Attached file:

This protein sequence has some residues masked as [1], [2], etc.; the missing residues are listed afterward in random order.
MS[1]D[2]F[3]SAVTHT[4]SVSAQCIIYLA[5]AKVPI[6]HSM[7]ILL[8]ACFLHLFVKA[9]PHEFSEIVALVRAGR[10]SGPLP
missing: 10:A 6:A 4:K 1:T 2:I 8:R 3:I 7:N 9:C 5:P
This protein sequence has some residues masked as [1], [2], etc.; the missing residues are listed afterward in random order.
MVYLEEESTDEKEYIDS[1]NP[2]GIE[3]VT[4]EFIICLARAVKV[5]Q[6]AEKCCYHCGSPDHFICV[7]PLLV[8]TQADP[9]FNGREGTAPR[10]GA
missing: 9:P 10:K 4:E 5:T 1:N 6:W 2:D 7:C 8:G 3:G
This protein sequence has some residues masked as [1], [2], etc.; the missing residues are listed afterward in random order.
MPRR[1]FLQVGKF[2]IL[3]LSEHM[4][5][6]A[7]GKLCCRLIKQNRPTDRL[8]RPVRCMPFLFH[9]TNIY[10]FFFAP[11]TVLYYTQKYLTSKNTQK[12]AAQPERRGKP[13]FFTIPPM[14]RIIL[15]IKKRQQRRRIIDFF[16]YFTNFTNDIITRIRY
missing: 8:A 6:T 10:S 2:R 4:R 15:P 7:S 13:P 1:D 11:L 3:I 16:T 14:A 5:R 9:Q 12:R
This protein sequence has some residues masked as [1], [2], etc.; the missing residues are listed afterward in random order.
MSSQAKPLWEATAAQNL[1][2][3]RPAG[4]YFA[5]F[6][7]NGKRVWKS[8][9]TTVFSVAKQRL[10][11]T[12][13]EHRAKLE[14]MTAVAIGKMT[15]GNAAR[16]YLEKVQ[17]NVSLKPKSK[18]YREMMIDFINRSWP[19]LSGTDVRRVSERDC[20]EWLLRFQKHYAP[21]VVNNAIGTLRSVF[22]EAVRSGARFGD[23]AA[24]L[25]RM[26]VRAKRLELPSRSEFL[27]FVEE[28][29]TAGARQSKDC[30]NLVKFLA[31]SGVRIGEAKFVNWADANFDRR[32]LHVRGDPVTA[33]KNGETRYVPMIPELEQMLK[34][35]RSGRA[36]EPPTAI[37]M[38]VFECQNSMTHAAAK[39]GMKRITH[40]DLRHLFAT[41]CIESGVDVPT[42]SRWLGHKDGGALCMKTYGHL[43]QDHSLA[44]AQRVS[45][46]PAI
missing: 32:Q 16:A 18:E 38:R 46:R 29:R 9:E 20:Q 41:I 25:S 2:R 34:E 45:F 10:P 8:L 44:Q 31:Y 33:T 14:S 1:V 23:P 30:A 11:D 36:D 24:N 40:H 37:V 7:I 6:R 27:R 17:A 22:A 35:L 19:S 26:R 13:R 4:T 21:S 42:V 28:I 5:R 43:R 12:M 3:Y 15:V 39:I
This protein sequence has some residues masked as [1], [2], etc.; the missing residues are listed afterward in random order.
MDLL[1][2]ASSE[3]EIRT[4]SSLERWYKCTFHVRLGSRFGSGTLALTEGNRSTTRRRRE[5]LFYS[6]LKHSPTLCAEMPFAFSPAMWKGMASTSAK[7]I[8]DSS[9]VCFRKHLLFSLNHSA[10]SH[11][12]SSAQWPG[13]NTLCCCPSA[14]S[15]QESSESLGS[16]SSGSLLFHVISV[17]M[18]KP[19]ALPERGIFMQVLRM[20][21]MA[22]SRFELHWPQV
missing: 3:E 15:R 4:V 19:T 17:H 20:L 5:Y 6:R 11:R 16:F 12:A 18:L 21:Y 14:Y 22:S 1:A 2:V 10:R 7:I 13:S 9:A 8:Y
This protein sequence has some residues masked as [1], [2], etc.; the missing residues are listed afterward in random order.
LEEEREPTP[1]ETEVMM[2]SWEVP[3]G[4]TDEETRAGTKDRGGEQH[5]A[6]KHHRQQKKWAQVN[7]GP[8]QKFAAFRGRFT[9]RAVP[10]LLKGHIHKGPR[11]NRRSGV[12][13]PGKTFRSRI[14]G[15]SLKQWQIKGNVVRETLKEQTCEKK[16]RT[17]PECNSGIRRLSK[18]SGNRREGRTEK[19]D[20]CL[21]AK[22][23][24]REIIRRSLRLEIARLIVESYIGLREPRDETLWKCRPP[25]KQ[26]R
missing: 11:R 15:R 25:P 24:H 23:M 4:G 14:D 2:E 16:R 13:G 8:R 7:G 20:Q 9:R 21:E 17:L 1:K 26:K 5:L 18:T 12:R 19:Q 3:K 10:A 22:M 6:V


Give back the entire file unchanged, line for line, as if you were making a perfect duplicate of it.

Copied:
This protein sequence has some residues masked as [1], [2], etc.; the missing residues are listed afterward in random order.
MS[1]D[2]F[3]SAVTHT[4]SVSAQCIIYLA[5]AKVPI[6]HSM[7]ILL[8]ACFLHLFVKA[9]PHEFSEIVALVRAGR[10]SGPLP
missing: 10:A 6:A 4:K 1:T 2:I 8:R 3:I 7:N 9:C 5:P
This protein sequence has some residues masked as [1], [2], etc.; the missing residues are listed afterward in random order.
MVYLEEESTDEKEYIDS[1]NP[2]GIE[3]VT[4]EFIICLARAVKV[5]Q[6]AEKCCYHCGSPDHFICV[7]PLLV[8]TQADP[9]FNGREGTAPR[10]GA
missing: 9:P 10:K 4:E 5:T 1:N 6:W 2:D 7:C 8:G 3:G
This protein sequence has some residues masked as [1], [2], etc.; the missing residues are listed afterward in random order.
MPRR[1]FLQVGKF[2]IL[3]LSEHM[4][5][6]A[7]GKLCCRLIKQNRPTDRL[8]RPVRCMPFLFH[9]TNIY[10]FFFAP[11]TVLYYTQKYLTSKNTQK[12]AAQPERRGKP[13]FFTIPPM[14]RIIL[15]IKKRQQRRRIIDFF[16]YFTNFTNDIITRIRY
missing: 8:A 6:T 10:S 2:R 4:R 15:P 7:S 13:P 1:D 11:L 3:I 16:T 14:A 5:R 9:Q 12:R
This protein sequence has some residues masked as [1], [2], etc.; the missing residues are listed afterward in random order.
MSSQAKPLWEATAAQNL[1][2][3]RPAG[4]YFA[5]F[6][7]NGKRVWKS[8][9]TTVFSVAKQRL[10][11]T[12][13]EHRAKLE[14]MTAVAIGKMT[15]GNAAR[16]YLEKVQ[17]NVSLKPKSK[18]YREMMIDFINRSWP[19]LSGTDVRRVSERDC[20]EWLLRFQKHYAP[21]VVNNAIGTLRSVF[22]EAVRSGARFGD[23]AA[24]L[25]RM[26]VRAKRLELPSRSEFL[27]FVEE[28][29]TAGARQSKDC[30]NLVKFLA[31]SGVRIGEAKFVNWADANFDRR[32]LHVRGDPVTA[33]KNGETRYVPMIPELEQMLK[34][35]RSGRA[36]EPPTAI[37]M[38]VFECQNSMTHAAAK[39]GMKRITH[40]DLRHLFAT[41]CIESGVDVPT[42]SRWLGHKDGGALCMKTYGHL[43]QDHSLA[44]AQRVS[45][46]PAI
missing: 32:Q 16:A 18:E 38:R 46:R 29:R 9:E 20:Q 41:I 25:S 2:R 34:E 45:F 10:P 8:L 44:Q 31:Y 33:T 14:S 1:V 23:P 30:A 11:D 36:D 24:N 40:H 37:V 7:I 6:R 27:R 17:A 22:A 35:L 19:S 26:R 13:R 4:T 21:S 42:V 28:I 5:R 43:R 12:M 3:Y 15:V 39:I
This protein sequence has some residues masked as [1], [2], etc.; the missing residues are listed afterward in random order.
MDLL[1][2]ASSE[3]EIRT[4]SSLERWYKCTFHVRLGSRFGSGTLALTEGNRSTTRRRRE[5]LFYS[6]LKHSPTLCAEMPFAFSPAMWKGMASTSAK[7]I[8]DSS[9]VCFRKHLLFSLNHSA[10]SH[11][12]SSAQWPG[13]NTLCCCPSA[14]S[15]QESSESLGS[16]SSGSLLFHVISV[17]M[18]KP[19]ALPERGIFMQVLRM[20][21]MA[22]SRFELHWPQV
missing: 3:E 15:R 4:V 19:T 17:H 20:L 5:Y 6:R 11:R 16:F 12:A 18:L 21:Y 14:Y 22:S 1:A 2:V 10:R 7:I 13:S 9:A 8:Y
This protein sequence has some residues masked as [1], [2], etc.; the missing residues are listed afterward in random order.
LEEEREPTP[1]ETEVMM[2]SWEVP[3]G[4]TDEETRAGTKDRGGEQH[5]A[6]KHHRQQKKWAQVN[7]GP[8]QKFAAFRGRFT[9]RAVP[10]LLKGHIHKGPR[11]NRRSGV[12][13]PGKTFRSRI[14]G[15]SLKQWQIKGNVVRETLKEQTCEKK[16]RT[17]PECNSGIRRLSK[18]SGNRREGRTEK[19]D[20]CL[21]AK[22][23][24]REIIRRSLRLEIARLIVESYIGLREPRDETLWKCRPP[25]KQ[26]R
missing: 11:R 15:R 25:P 24:H 23:M 4:G 14:D 2:E 16:R 13:G 8:R 7:G 20:Q 9:R 21:E 17:L 1:K 26:K 5:L 18:T 12:R 19:Q 3:K 10:A 22:M 6:V